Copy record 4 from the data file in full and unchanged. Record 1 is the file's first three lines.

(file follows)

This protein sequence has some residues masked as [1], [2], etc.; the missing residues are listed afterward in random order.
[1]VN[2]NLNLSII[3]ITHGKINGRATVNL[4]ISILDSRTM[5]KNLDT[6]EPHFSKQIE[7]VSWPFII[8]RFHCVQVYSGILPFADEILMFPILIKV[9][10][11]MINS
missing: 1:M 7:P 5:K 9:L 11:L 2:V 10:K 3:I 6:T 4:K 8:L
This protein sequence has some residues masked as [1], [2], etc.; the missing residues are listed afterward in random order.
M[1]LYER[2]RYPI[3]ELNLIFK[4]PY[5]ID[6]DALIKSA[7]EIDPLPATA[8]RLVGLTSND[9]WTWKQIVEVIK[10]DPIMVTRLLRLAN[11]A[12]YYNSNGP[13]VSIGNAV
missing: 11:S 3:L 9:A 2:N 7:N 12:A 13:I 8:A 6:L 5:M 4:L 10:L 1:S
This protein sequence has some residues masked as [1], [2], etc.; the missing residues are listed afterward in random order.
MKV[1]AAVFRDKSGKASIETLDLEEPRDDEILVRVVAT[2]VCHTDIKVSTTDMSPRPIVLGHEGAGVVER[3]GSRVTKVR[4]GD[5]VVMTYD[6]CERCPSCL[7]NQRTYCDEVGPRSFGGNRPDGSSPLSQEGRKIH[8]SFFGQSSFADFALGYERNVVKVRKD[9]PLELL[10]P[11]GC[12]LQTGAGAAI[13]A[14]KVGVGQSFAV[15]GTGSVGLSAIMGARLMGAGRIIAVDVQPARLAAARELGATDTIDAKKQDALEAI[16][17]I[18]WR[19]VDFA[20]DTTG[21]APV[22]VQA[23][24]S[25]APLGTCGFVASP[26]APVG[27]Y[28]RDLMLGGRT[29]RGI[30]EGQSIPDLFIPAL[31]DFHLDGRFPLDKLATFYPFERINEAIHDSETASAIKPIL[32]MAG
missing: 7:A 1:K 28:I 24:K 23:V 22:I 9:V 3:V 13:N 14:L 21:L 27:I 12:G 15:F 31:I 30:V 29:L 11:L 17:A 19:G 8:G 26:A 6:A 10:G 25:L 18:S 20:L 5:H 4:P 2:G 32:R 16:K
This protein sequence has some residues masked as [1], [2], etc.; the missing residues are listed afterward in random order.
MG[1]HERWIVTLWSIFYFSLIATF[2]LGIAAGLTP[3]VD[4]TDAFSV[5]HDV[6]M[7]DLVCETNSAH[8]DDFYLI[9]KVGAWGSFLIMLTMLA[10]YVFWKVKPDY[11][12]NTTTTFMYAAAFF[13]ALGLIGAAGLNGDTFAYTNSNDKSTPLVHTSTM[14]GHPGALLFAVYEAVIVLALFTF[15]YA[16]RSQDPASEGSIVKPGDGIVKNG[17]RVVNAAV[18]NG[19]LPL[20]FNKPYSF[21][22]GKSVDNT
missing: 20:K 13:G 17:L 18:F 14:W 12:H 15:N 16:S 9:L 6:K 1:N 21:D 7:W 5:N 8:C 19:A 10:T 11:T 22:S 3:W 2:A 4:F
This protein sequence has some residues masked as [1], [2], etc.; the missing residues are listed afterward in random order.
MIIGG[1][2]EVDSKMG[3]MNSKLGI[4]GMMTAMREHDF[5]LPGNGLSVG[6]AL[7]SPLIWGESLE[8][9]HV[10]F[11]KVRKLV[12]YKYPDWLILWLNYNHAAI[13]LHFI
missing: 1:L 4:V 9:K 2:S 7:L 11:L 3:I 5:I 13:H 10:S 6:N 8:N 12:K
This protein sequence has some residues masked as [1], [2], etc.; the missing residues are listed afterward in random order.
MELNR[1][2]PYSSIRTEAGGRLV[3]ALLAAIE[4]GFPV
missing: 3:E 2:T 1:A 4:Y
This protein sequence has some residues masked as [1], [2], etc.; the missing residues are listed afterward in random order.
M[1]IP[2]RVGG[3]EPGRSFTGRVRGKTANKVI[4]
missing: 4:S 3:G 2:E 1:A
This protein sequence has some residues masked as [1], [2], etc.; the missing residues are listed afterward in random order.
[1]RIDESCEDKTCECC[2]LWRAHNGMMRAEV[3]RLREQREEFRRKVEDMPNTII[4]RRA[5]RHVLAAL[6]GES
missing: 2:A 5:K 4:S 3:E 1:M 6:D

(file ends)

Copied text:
This protein sequence has some residues masked as [1], [2], etc.; the missing residues are listed afterward in random order.
MG[1]HERWIVTLWSIFYFSLIATF[2]LGIAAGLTP[3]VD[4]TDAFSV[5]HDV[6]M[7]DLVCETNSAH[8]DDFYLI[9]KVGAWGSFLIMLTMLA[10]YVFWKVKPDY[11][12]NTTTTFMYAAAFF[13]ALGLIGAAGLNGDTFAYTNSNDKSTPLVHTSTM[14]GHPGALLFAVYEAVIVLALFTF[15]YA[16]RSQDPASEGSIVKPGDGIVKNG[17]RVVNAAV[18]NG[19]LPL[20]FNKPYSF[21][22]GKSVDNT
missing: 20:K 13:G 17:L 18:F 14:W 12:H 15:N 16:S 9:L 6:K 1:N 21:D 7:W 5:N 8:C 19:A 10:T 11:T 22:S 3:W 2:A 4:F